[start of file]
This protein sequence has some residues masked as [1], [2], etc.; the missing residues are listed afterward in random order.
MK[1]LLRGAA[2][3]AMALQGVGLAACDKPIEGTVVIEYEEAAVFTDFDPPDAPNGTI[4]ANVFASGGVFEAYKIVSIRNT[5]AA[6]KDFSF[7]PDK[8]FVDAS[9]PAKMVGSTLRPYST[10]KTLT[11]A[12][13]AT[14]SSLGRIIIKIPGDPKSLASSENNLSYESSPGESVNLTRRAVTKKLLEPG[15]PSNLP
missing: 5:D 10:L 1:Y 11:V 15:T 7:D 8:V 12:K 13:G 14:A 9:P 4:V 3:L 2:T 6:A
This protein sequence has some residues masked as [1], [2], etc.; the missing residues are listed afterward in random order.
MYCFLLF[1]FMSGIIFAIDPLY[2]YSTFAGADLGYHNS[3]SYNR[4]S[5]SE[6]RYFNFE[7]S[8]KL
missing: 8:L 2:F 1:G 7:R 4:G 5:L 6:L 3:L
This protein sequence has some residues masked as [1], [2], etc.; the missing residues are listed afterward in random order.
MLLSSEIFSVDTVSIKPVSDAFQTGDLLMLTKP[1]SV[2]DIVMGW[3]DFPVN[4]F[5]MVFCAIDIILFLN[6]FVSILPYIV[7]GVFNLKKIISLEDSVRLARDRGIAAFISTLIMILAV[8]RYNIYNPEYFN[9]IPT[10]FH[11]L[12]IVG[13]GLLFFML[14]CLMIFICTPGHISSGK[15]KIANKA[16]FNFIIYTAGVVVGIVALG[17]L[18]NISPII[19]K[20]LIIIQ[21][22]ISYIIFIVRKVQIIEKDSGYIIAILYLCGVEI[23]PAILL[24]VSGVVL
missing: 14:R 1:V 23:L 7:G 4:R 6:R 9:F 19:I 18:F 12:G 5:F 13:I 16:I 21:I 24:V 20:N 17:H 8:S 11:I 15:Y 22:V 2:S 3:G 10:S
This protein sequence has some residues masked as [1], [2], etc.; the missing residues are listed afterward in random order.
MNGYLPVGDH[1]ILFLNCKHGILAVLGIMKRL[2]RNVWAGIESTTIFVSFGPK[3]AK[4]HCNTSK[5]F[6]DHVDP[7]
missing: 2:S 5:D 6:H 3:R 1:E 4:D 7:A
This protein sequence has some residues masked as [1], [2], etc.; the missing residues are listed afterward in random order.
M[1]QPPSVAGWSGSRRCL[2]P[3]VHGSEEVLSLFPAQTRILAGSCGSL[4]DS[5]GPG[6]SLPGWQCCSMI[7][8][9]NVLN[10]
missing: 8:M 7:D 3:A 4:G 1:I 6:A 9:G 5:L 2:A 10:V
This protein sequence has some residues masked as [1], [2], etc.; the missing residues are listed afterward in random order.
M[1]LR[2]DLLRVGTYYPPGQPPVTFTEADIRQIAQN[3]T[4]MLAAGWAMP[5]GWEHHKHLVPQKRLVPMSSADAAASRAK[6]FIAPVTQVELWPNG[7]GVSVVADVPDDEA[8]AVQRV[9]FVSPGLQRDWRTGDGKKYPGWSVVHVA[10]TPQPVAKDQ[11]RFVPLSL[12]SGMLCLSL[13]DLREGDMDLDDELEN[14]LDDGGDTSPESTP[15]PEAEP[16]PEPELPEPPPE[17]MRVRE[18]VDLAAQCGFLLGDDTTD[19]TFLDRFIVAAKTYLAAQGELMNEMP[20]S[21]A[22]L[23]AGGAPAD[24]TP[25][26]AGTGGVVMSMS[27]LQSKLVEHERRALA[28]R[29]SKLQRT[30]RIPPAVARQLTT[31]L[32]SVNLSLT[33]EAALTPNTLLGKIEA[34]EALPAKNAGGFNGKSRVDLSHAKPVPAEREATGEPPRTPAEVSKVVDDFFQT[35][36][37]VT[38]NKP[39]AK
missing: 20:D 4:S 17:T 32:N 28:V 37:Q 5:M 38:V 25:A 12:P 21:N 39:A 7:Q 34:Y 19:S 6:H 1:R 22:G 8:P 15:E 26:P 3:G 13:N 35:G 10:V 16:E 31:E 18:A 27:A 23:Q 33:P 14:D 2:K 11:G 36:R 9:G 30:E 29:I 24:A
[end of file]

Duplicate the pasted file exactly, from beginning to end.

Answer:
This protein sequence has some residues masked as [1], [2], etc.; the missing residues are listed afterward in random order.
MK[1]LLRGAA[2][3]AMALQGVGLAACDKPIEGTVVIEYEEAAVFTDFDPPDAPNGTI[4]ANVFASGGVFEAYKIVSIRNT[5]AA[6]KDFSF[7]PDK[8]FVDAS[9]PAKMVGSTLRPYST[10]KTLT[11]A[12][13]AT[14]SSLGRIIIKIPGDPKSLASSENNLSYESSPGESVNLTRRAVTKKLLEPG[15]PSNLP
missing: 5:D 10:L 1:Y 11:V 15:T 7:D 8:V 12:K 13:G 14:A 9:P 4:V 3:L 2:T 6:A
This protein sequence has some residues masked as [1], [2], etc.; the missing residues are listed afterward in random order.
MYCFLLF[1]FMSGIIFAIDPLY[2]YSTFAGADLGYHNS[3]SYNR[4]S[5]SE[6]RYFNFE[7]S[8]KL
missing: 8:L 2:F 1:G 7:R 4:G 5:L 6:L 3:L
This protein sequence has some residues masked as [1], [2], etc.; the missing residues are listed afterward in random order.
MLLSSEIFSVDTVSIKPVSDAFQTGDLLMLTKP[1]SV[2]DIVMGW[3]DFPVN[4]F[5]MVFCAIDIILFLN[6]FVSILPYIV[7]GVFNLKKIISLEDSVRLARDRGIAAFISTLIMILAV[8]RYNIYNPEYFN[9]IPT[10]FH[11]L[12]IVG[13]GLLFFML[14]CLMIFICTPGHISSGK[15]KIANKA[16]FNFIIYTAGVVVGIVALG[17]L[18]NISPII[19]K[20]LIIIQ[21][22]ISYIIFIVRKVQIIEKDSGYIIAILYLCGVEI[23]PAILL[24]VSGVVL
missing: 14:R 1:V 23:L 7:G 4:R 6:R 9:F 19:I 18:F 12:G 5:F 13:I 16:I 21:I 24:V 20:N 17:H 8:S 11:I 15:Y 22:V 2:S 3:G 10:S
This protein sequence has some residues masked as [1], [2], etc.; the missing residues are listed afterward in random order.
MNGYLPVGDH[1]ILFLNCKHGILAVLGIMKRL[2]RNVWAGIESTTIFVSFGPK[3]AK[4]HCNTSK[5]F[6]DHVDP[7]
missing: 2:S 5:D 6:H 3:R 1:E 4:D 7:A
This protein sequence has some residues masked as [1], [2], etc.; the missing residues are listed afterward in random order.
M[1]QPPSVAGWSGSRRCL[2]P[3]VHGSEEVLSLFPAQTRILAGSCGSL[4]DS[5]GPG[6]SLPGWQCCSMI[7][8][9]NVLN[10]
missing: 8:M 7:D 3:A 4:G 1:I 6:A 9:G 5:L 2:A 10:V
This protein sequence has some residues masked as [1], [2], etc.; the missing residues are listed afterward in random order.
M[1]LR[2]DLLRVGTYYPPGQPPVTFTEADIRQIAQN[3]T[4]MLAAGWAMP[5]GWEHHKHLVPQKRLVPMSSADAAASRAK[6]FIAPVTQVELWPNG[7]GVSVVADVPDDEA[8]AVQRV[9]FVSPGLQRDWRTGDGKKYPGWSVVHVA[10]TPQPVAKDQ[11]RFVPLSL[12]SGMLCLSL[13]DLREGDMDLDDELEN[14]LDDGGDTSPESTP[15]PEAEP[16]PEPELPEPPPE[17]MRVRE[18]VDLAAQCGFLLGDDTTD[19]TFLDRFIVAAKTYLAAQGELMNEMP[20]S[21]A[22]L[23]AGGAPAD[24]TP[25][26]AGTGGVVMSMS[27]LQSKLVEHERRALA[28]R[29]SKLQRT[30]RIPPAVARQLTT[31]L[32]SVNLSLT[33]EAALTPNTLLGKIEA[34]EALPAKNAGGFNGKSRVDLSHAKPVPAEREATGEPPRTPAEVSKVVDDFFQT[35][36][37]VT[38]NKP[39]AK
missing: 20:D 4:S 17:T 32:N 28:V 37:Q 5:M 38:V 25:A 12:P 21:N 39:A 7:Q 34:Y 19:S 6:H 1:R 22:G 8:P 15:E 26:P 3:G 13:N 35:G 10:V 16:E 31:E 18:A 27:A 23:Q 33:P 14:D 2:K 11:G 36:R 9:G 30:E 29:I 24:A